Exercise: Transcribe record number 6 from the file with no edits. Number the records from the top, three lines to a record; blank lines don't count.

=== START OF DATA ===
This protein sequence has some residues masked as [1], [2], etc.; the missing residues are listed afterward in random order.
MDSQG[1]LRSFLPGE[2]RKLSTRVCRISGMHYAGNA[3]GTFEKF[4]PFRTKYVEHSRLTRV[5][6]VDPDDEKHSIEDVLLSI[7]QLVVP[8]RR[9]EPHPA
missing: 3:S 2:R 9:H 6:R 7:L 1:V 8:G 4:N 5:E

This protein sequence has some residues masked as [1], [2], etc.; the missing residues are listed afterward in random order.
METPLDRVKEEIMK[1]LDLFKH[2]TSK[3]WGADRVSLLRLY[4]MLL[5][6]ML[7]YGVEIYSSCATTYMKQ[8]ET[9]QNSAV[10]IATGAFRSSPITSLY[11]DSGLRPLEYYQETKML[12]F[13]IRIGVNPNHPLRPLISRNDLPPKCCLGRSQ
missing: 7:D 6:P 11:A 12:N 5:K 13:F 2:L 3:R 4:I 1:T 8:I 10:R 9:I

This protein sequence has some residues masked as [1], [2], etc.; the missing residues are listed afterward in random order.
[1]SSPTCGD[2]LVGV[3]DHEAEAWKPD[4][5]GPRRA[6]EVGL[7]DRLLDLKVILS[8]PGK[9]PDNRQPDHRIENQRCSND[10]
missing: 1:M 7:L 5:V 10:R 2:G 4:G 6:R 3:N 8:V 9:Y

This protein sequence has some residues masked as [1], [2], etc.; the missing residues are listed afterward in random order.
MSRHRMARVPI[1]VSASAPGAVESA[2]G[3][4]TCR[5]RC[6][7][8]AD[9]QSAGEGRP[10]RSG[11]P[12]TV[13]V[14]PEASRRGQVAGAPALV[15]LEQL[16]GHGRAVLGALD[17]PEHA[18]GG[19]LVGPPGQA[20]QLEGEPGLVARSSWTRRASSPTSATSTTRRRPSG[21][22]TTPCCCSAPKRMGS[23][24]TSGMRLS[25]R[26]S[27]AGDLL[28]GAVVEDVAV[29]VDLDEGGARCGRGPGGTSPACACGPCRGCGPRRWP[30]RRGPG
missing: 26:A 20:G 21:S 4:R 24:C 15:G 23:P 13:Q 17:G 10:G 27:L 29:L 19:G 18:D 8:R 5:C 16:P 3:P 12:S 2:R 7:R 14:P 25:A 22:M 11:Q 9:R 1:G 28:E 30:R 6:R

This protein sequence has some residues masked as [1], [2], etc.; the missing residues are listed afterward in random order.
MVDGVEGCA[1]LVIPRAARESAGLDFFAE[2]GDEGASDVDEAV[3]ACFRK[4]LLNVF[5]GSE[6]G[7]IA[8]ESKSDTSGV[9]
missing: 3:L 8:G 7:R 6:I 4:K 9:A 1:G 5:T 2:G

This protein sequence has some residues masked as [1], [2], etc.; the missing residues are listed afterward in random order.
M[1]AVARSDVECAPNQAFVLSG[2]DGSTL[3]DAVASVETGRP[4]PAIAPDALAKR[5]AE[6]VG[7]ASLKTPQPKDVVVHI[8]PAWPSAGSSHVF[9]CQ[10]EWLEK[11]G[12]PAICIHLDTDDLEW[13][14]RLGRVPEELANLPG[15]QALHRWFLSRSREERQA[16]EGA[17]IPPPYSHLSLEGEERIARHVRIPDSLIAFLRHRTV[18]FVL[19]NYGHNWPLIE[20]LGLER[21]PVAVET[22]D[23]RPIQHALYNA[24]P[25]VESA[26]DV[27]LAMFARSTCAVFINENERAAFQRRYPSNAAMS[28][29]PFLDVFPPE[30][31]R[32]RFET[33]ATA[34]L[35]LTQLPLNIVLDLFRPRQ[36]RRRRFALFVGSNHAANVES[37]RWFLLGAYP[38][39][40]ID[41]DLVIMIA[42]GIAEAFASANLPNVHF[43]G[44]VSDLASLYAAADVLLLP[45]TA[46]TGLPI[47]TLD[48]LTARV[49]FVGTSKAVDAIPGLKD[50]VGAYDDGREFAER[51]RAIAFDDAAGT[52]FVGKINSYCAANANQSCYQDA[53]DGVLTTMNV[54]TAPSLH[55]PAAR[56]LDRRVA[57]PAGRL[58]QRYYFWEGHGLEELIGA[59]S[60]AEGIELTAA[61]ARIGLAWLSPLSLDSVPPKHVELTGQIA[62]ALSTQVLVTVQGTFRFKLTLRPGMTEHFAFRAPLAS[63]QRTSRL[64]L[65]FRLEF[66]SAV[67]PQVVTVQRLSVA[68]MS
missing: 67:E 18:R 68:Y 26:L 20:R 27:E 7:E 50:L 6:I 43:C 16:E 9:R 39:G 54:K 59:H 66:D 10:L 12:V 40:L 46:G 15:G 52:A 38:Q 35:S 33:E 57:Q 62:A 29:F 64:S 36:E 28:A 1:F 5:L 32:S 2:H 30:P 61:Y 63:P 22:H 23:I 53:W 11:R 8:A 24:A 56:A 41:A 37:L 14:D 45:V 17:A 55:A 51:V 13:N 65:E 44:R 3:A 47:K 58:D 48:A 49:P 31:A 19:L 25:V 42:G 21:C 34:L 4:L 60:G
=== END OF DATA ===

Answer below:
This protein sequence has some residues masked as [1], [2], etc.; the missing residues are listed afterward in random order.
M[1]AVARSDVECAPNQAFVLSG[2]DGSTL[3]DAVASVETGRP[4]PAIAPDALAKR[5]AE[6]VG[7]ASLKTPQPKDVVVHI[8]PAWPSAGSSHVF[9]CQ[10]EWLEK[11]G[12]PAICIHLDTDDLEW[13][14]RLGRVPEELANLPG[15]QALHRWFLSRSREERQA[16]EGA[17]IPPPYSHLSLEGEERIARHVRIPDSLIAFLRHRTV[18]FVL[19]NYGHNWPLIE[20]LGLER[21]PVAVET[22]D[23]RPIQHALYNA[24]P[25]VESA[26]DV[27]LAMFARSTCAVFINENERAAFQRRYPSNAAMS[28][29]PFLDVFPPE[30][31]R[32]RFET[33]ATA[34]L[35]LTQLPLNIVLDLFRPRQ[36]RRRRFALFVGSNHAANVES[37]RWFLLGAYP[38][39][40]ID[41]DLVIMIA[42]GIAEAFASANLPNVHF[43]G[44]VSDLASLYAAADVLLLP[45]TA[46]TGLPI[47]TLD[48]LTARV[49]FVGTSKAVDAIPGLKD[50]VGAYDDGREFAER[51]RAIAFDDAAGT[52]FVGKINSYCAANANQSCYQDA[53]DGVLTTMNV[54]TAPSLH[55]PAAR[56]LDRRVA[57]PAGRL[58]QRYYFWEGHGLEELIGA[59]S[60]AEGIELTAA[61]ARIGLAWLSPLSLDSVPPKHVELTGQIA[62]ALSTQVLVTVQGTFRFKLTLRPGMTEHFAFRAPLAS[63]QRTSRL[64]L[65]FRLEF[66]SAV[67]PQVVTVQRLSVA[68]MS
missing: 67:E 18:R 68:Y 26:L 20:R 27:E 7:E 50:L 6:I 43:C 16:E 9:R 39:G 54:K 59:H 66:D 10:L 12:V 40:L 46:G 15:G 52:A 38:Q 35:S 33:E 57:Q 62:A 29:F 64:S 36:E 28:A 1:F 5:L 32:S 2:H 30:P 61:Y 63:P 22:H 23:I 53:W 11:R 8:A 24:A 56:A 41:A 37:L 14:D 45:V 17:A 55:A 51:V 13:N 65:E 44:R 3:A 47:K 58:D 48:A 49:P 31:A 19:L 25:V 42:G 21:C 34:L 4:L 60:G